Cooking gas prices have increased by Sh300 since March on rising international costs, narrowing the benefits that came with removal of tax on the commodity.

Total Kenya,

which has the largest gas market share, is charging Sh2,290 to refill a 13-kg cylinder in Nairobi, up from 2,050 in April and below Sh2,000 where gas prices remained since last July.

The prices tanked below Sh2,000 last July after the Treasury scrapped value added tax (VAT) on cooking gas to cut costs and boost uptake among poor households.

Cooking gas prices touched an eight-year low in March, making it one of the few bright spots more recently in an economy characterised by rising food and fuel prices that pushed inflation to a five-year high.

Dealers have attributed the rebounding prices to higher global costs at a time when the price of crude oil, from which the gas is extracted, is rising.

Total Kenya’s gas market share stood at 20.3 per cent last year while Kenol’s was 11.8 per cent. KenolKobil is selling its K-gas brand at Sh2,150.

Not regulated

Unlike petrol, diesel and kerosene, cooking gas prices are not regulated by the Energy Regulatory Commission (ERC) and have been left to market forces.

Gas has become the preferred energy source for households, especially in major towns, due to its convenience and because it is cleaner than other cooking fuel.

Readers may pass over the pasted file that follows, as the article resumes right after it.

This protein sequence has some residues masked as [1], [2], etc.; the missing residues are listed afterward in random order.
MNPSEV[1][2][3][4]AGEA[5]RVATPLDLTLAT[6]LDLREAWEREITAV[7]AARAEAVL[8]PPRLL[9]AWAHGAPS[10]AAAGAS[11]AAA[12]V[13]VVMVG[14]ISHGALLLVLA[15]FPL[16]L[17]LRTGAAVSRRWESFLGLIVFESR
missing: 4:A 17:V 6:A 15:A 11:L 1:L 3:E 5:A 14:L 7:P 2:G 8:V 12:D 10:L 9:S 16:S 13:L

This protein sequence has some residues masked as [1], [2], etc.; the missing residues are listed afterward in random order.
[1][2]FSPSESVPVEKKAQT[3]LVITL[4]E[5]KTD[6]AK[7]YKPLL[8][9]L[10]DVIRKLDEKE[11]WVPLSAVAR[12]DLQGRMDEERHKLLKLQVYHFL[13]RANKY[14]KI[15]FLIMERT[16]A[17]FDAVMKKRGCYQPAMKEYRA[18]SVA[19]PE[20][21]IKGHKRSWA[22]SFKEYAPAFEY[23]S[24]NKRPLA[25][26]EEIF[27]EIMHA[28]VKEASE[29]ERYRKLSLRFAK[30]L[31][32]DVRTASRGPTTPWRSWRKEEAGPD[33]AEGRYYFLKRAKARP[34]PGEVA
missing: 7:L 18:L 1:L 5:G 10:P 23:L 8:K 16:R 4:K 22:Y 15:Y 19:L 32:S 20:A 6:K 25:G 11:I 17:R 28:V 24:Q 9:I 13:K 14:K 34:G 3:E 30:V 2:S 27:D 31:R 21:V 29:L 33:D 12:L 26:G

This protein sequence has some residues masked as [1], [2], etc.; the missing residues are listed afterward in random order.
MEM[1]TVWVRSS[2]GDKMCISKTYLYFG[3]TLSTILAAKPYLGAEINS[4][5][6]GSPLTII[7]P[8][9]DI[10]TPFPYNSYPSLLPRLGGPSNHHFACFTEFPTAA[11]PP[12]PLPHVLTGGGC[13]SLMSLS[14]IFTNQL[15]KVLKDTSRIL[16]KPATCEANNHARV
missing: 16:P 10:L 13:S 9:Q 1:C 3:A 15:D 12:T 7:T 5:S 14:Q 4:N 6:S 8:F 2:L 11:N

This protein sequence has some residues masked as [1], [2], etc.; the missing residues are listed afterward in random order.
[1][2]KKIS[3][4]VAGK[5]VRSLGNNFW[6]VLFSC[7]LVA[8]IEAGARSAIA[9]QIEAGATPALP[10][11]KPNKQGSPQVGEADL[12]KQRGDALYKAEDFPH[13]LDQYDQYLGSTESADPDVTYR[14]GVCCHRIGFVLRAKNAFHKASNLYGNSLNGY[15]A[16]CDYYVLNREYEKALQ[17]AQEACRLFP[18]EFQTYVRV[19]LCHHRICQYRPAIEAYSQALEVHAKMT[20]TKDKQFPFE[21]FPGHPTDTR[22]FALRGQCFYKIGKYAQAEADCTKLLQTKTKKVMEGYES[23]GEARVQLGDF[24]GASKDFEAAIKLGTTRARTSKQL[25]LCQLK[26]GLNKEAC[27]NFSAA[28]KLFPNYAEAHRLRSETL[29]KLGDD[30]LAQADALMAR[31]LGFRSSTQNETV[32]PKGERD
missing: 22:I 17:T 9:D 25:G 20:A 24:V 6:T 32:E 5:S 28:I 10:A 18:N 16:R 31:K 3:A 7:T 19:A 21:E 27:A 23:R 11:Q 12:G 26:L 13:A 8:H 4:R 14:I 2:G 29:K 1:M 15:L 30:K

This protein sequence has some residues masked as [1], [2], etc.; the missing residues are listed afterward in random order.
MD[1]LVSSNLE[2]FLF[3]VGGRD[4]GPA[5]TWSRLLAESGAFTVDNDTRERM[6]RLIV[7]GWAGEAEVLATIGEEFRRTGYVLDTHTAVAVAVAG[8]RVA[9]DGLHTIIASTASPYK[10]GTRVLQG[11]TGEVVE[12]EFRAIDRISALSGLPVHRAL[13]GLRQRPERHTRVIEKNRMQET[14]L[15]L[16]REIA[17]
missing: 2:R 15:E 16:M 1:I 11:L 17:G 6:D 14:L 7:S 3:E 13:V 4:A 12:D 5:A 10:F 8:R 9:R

The VAT removal on gas was part of the government’s plan to wean rural homes off reliance on toxic firewood, kerosene and charcoal.

Oil marketers have, however, been pushing for more rigorous checks on unlicensed gas operators, whom they accuse of undercutting the market through irregular refilling.

Through the Petroleum Institute of East Africa, the marketers claim that over half of gas cylinders in the market are illegally refilled, posing danger to users.

.

Gas prices are rising in a period that has seen diesel, kerosene and petrol have dropped.

A litre of diesel is retailing at Sh89.02, down from Sh91.39 in March while petrol has dropped by Sh1.50 to Sh100.4 in the period.

Expensive gas will add to rising prices of foods that has become a political headache for President Uhuru Kenyatta as he seeks a second term in August elections.

Source: Business Daily

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